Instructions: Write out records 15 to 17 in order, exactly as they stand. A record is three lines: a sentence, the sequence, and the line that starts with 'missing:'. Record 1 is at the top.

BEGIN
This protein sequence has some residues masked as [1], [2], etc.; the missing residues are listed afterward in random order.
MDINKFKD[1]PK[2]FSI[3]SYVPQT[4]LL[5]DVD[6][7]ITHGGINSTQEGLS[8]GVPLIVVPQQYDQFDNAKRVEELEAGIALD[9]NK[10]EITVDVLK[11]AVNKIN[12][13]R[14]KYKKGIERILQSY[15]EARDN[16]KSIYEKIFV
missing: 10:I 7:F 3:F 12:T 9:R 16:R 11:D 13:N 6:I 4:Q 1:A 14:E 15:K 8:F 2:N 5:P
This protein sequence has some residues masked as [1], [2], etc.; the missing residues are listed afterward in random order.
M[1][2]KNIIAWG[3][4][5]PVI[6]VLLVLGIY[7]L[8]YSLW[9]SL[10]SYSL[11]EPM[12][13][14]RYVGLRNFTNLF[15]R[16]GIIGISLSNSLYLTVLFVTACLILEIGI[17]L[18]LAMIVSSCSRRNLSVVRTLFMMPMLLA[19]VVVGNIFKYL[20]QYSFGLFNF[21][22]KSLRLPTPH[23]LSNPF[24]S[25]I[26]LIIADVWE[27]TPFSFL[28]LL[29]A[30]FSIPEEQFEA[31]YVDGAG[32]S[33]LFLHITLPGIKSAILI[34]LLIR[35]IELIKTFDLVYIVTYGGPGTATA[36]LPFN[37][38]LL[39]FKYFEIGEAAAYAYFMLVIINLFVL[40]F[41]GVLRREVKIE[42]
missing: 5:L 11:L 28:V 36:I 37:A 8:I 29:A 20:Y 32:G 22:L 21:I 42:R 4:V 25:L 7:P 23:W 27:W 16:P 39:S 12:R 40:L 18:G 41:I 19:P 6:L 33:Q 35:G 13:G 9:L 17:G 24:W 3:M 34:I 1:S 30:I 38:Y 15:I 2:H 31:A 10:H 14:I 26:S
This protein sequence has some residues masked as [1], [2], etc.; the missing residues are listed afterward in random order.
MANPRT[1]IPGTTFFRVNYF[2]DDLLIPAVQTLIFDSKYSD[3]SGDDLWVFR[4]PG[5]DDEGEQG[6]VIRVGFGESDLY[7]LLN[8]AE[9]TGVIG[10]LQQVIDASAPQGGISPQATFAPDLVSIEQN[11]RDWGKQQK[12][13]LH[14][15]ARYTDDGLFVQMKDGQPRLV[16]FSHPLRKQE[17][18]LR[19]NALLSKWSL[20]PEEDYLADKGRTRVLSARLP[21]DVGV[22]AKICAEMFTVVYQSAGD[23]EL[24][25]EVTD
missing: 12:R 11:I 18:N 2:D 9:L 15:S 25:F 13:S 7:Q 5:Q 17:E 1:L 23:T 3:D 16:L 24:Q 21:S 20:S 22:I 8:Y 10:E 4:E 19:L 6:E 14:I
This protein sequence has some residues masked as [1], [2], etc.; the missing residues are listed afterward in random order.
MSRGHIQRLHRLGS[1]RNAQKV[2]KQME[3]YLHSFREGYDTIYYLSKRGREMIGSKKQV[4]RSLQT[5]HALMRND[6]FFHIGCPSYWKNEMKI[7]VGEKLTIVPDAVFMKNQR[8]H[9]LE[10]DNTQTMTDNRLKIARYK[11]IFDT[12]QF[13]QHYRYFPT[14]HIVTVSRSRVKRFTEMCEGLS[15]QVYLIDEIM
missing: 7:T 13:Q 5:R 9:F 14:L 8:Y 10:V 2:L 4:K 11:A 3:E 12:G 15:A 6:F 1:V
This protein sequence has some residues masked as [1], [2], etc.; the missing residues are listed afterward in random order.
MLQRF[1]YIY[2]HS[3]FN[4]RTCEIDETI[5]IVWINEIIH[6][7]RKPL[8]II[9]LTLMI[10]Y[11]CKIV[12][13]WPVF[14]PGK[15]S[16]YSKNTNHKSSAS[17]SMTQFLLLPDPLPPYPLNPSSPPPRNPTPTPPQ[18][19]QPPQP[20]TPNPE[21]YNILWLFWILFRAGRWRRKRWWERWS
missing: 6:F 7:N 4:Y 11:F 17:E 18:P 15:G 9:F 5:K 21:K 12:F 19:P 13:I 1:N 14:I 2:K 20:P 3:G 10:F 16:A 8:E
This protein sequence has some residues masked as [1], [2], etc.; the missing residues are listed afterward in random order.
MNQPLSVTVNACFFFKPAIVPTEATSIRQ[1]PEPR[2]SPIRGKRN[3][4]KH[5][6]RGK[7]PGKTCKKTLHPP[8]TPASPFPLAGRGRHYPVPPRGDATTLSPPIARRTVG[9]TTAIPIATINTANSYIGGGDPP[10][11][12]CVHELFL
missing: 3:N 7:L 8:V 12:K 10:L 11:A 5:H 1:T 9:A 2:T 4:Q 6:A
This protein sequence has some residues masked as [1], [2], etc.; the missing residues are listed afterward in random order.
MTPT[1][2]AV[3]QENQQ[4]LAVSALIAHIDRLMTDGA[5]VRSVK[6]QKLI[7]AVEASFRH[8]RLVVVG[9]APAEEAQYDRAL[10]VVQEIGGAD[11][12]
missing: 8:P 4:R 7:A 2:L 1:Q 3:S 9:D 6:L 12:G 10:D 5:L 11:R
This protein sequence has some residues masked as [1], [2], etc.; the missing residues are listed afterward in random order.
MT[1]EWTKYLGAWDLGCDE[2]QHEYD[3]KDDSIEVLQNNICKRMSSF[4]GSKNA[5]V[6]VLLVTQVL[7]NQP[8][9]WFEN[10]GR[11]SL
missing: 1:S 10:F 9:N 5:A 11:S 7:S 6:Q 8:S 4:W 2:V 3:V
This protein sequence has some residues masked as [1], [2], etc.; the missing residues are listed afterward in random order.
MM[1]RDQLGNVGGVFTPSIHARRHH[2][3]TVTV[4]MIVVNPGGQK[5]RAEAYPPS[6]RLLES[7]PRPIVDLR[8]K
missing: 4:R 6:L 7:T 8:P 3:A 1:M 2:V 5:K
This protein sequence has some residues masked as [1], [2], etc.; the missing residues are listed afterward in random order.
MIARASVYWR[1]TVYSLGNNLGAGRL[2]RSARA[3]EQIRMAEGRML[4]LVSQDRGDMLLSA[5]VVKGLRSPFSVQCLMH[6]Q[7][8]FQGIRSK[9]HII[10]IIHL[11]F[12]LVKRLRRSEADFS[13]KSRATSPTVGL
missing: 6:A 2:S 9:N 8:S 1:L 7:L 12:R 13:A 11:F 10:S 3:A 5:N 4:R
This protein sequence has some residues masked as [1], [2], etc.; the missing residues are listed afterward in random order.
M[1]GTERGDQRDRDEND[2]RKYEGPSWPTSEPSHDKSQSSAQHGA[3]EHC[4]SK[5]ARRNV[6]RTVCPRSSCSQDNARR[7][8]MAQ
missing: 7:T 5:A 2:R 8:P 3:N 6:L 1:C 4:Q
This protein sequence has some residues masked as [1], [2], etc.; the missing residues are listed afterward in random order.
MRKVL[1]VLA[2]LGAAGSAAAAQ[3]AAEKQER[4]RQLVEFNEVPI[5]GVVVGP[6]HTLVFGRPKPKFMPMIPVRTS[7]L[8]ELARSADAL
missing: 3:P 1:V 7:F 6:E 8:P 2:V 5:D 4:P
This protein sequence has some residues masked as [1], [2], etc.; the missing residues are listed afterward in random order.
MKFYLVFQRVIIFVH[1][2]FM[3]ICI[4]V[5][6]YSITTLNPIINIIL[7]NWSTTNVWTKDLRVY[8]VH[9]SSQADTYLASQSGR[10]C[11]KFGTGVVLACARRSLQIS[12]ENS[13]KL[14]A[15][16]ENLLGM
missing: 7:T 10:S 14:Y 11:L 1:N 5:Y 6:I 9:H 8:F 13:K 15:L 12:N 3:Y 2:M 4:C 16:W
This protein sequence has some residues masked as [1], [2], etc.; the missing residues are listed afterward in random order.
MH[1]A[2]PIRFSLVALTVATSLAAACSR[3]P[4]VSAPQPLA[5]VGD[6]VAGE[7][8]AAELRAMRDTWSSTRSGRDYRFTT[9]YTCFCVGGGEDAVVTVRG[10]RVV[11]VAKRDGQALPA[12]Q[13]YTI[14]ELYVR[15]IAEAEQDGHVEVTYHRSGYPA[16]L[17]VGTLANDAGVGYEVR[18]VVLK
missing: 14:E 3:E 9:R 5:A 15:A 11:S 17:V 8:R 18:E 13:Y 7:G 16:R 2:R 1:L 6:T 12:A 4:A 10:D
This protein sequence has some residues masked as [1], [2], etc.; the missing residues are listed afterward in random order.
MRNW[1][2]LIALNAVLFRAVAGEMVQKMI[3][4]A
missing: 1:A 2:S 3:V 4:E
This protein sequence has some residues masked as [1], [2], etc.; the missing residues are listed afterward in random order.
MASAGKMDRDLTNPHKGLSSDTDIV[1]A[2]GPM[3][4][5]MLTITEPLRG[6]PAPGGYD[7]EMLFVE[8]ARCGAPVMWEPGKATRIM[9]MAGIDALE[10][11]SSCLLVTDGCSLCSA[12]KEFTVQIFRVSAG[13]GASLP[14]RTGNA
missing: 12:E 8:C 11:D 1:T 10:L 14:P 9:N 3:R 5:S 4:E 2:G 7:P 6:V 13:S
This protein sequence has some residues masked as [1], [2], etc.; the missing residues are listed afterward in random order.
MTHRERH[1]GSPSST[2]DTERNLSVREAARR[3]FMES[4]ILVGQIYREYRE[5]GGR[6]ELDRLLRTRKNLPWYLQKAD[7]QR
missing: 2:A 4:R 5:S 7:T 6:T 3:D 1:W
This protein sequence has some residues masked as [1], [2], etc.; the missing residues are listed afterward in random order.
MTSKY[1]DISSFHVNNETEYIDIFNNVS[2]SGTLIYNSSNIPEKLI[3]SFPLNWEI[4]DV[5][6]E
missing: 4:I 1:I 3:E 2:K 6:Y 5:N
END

This protein sequence has some residues masked as [1], [2], etc.; the missing residues are listed afterward in random order.
MRNW[1][2]LIALNAVLFRAVAGEMVQKMI[3][4]A
missing: 1:A 2:S 3:V 4:E
This protein sequence has some residues masked as [1], [2], etc.; the missing residues are listed afterward in random order.
MASAGKMDRDLTNPHKGLSSDTDIV[1]A[2]GPM[3][4][5]MLTITEPLRG[6]PAPGGYD[7]EMLFVE[8]ARCGAPVMWEPGKATRIM[9]MAGIDALE[10][11]SSCLLVTDGCSLCSA[12]KEFTVQIFRVSAG[13]GASLP[14]RTGNA
missing: 12:E 8:C 11:D 1:T 10:L 14:P 9:N 3:R 5:S 4:E 2:G 7:P 6:V 13:S
This protein sequence has some residues masked as [1], [2], etc.; the missing residues are listed afterward in random order.
MTHRERH[1]GSPSST[2]DTERNLSVREAARR[3]FMES[4]ILVGQIYREYRE[5]GGR[6]ELDRLLRTRKNLPWYLQKAD[7]QR
missing: 2:A 4:R 5:S 7:T 6:T 3:D 1:W